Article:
Hypnosis as a promising therapy tool to support neurorehabilitation

Dr Marina Imperiale has been working at cereneo in her role as clinical psychologist since March 2023. Psychological support for patients and, in some cases, family members is an important part of the overall therapy and can have a significant impact on motivation and success. After her Master’s degree in clinical psychology and neuroscience, Marina completed her PhD in Mental Health and Psychotherapy Outcomes Research. During her studies, Marina worked part-time as a hypnotherapist. As a support to movement, speech and cognitive therapy, hypnosis can positively influence progress in rehabilitation.

How did you come to hypnosis as a form of therapy?

I grew up with hypnosis as a form of therapy from an early age, as my mother had been working as a clinical hypnotherapist for many years. I have therefore experienced the positive effects of clinical hypnotherapy on people for most of my life and was, so to speak, born with an interest and fascination for it. When I started studying psychology, I completed the basic training as a hypnotherapist so that I could work with it myself.

How can hypnosis support the rehabilitation of our patients?

Hypnosis has many uses, including supporting neurorehabilitation. Case studies using hypnosis in the context of neurorehabilitation after stroke date back to the 1950s. A report from Harvard and Massachusetts General Hospital (Diamond, David, Schaechter & Howe, 2006/Harvard University) summarised results from six case studies and concluded that there were qualitative improvements in motor function of the paretic upper extremity. In addition, patients reported other positive side effects, such as improved perspective and increased motivation. Furthermore, patients with neurological diseases often experience anxiety and depression symptoms and hypnosis can be very helpful here too.

To support movement therapy, exercises can be repeated during hypnosis. There are indications that this helps the brain to counteract the “learned non-use” of the paretic limb hereby leading to a better result in rehabilitation.

Can anyone be hypnotised?

In principle, yes. Anyone can go into a hypnotic state. Hypnosis is a natural state. Every day, people go into this state several times. For example, everyone knows the situation of having watched a very exciting film that lasted 1.5 hours and afterwards you have the feeling that it was only 5 minutes. Or, for example, when you are doing something that you enjoy very much and you “drift away” a little and an altered sense of time arises.

In which cases can hypnosis be recommended and in which would you not do it?

Basically nothing speaks against the use of hypnosis as a technique for psychological treatment. Of course, you always have to consider the individual and evaluate what is best for the patient. My approach is always tailored to the individual patient, as for me individuality is paramount and I want to take the unique nature of each person into account. At cereneo, we place great emphasis on tailoring therapies to the needs and goals of our patients.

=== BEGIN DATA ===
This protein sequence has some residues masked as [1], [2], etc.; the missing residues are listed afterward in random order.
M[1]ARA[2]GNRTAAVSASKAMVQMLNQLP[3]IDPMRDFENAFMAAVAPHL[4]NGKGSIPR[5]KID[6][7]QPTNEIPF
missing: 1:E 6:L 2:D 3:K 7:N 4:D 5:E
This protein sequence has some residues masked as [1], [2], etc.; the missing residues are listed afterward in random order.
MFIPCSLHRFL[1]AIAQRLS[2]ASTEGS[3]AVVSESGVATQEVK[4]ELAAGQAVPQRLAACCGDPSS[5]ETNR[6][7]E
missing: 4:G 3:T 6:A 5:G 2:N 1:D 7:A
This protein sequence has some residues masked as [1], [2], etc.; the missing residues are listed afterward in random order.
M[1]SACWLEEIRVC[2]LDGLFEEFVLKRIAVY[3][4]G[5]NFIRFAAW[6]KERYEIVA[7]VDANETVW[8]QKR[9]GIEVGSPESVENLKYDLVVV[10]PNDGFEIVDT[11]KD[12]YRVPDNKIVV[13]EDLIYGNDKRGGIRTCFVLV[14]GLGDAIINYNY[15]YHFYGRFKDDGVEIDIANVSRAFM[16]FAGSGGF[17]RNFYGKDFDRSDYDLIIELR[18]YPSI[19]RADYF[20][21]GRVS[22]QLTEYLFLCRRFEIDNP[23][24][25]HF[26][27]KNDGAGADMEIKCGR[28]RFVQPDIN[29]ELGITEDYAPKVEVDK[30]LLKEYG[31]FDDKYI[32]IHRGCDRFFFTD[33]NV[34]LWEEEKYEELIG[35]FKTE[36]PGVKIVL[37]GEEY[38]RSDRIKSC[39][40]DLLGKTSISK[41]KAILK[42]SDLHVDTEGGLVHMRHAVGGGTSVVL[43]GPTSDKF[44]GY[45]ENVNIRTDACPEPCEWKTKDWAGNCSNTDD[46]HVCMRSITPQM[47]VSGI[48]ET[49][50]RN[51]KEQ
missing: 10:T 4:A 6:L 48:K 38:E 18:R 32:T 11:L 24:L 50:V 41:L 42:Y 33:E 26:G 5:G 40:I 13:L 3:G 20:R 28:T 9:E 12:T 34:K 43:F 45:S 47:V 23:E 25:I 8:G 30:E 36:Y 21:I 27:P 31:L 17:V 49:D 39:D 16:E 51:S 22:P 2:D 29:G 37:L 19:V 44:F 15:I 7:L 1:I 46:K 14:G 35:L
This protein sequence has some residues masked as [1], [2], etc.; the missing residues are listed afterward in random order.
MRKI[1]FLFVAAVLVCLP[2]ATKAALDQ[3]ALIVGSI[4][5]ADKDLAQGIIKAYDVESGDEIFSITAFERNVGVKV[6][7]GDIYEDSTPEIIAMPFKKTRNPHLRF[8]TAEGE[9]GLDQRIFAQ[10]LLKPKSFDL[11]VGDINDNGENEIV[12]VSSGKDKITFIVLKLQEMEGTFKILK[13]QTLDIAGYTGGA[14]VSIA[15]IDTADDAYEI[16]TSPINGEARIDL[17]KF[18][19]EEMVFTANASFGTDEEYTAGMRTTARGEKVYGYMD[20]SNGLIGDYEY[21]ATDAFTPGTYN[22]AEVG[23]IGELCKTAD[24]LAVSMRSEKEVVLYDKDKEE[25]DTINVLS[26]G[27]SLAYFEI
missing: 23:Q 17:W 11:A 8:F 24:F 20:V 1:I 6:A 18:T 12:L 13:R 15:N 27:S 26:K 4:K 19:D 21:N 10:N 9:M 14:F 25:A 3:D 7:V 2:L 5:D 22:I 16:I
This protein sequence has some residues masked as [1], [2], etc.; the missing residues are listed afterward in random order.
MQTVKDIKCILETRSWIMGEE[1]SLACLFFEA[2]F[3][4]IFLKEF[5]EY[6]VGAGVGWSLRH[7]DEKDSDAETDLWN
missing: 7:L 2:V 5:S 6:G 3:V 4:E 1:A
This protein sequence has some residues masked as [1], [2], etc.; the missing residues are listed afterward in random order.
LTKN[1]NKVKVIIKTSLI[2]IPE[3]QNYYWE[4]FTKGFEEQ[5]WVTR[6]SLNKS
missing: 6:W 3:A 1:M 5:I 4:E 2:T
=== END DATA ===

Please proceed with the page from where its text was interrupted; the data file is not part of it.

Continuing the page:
How does a hypnosis session work exactly? How long does a treatment last? And how many treatments does a patient need?

First there is a preliminary discussion in which I find out more about the patient, their current situation, wishes and goals. In this process, I also use techniques from person-centred approaches to psychotherapy according to Carl Rogers, such as Motivational Interviewing.

In the preliminary talk I explain the hypnosis in order to clear up any fears or uncertainties. Afterwards, the hypnosis is initiated by so-called induction techniques. During this process, the patient enters a hypnotic state in which we then work specifically on the patient’s issue. The duration of the session can vary greatly, but is usually 45-50 minutes. The number of sessions needed depends greatly on the goal. There are goals such as smoking cessation that can be successfully achieved in 1-2 sessions and there are other topics that are accompanied over a longer period of time.

What exactly happens during hypnosis? How does it feel?

Hypnosis is derived from the ancient Greek word “hypnos”, which means nothing other than sleep. Although hypnosis is a “sleep-like” state, you are not asleep. The similarity to sleep is that you are deeply relaxed. The difference with sleep is that in hypnosis you have a very focused attention where you work on something specific. Studies have found that brain regions of people in hypnosis are differently active and also differently interconnected. Learning and retention processes are highly active. Pain is also perceived differently under hypnosis, which is why hypnosis is often used in pain therapy, for example during operations or dental treatment.

Are there any risks or side effects that can occur during or after hypnosis?

Hypnosis has an effect and therefore a competent therapist is important. In therapeutic hypnosis there are no unwanted effects.

Show hypnosis is a completely different story. Personally, I cannot stand behind show hypnosis because the basic requirement of protecting the dignity of the human being cannot be guaranteed. Therefore, in the entertainment field, there is definitely a risk of undesirable effects when using hypnosis. In therapeutic hypnosis, however, there is no such risk.

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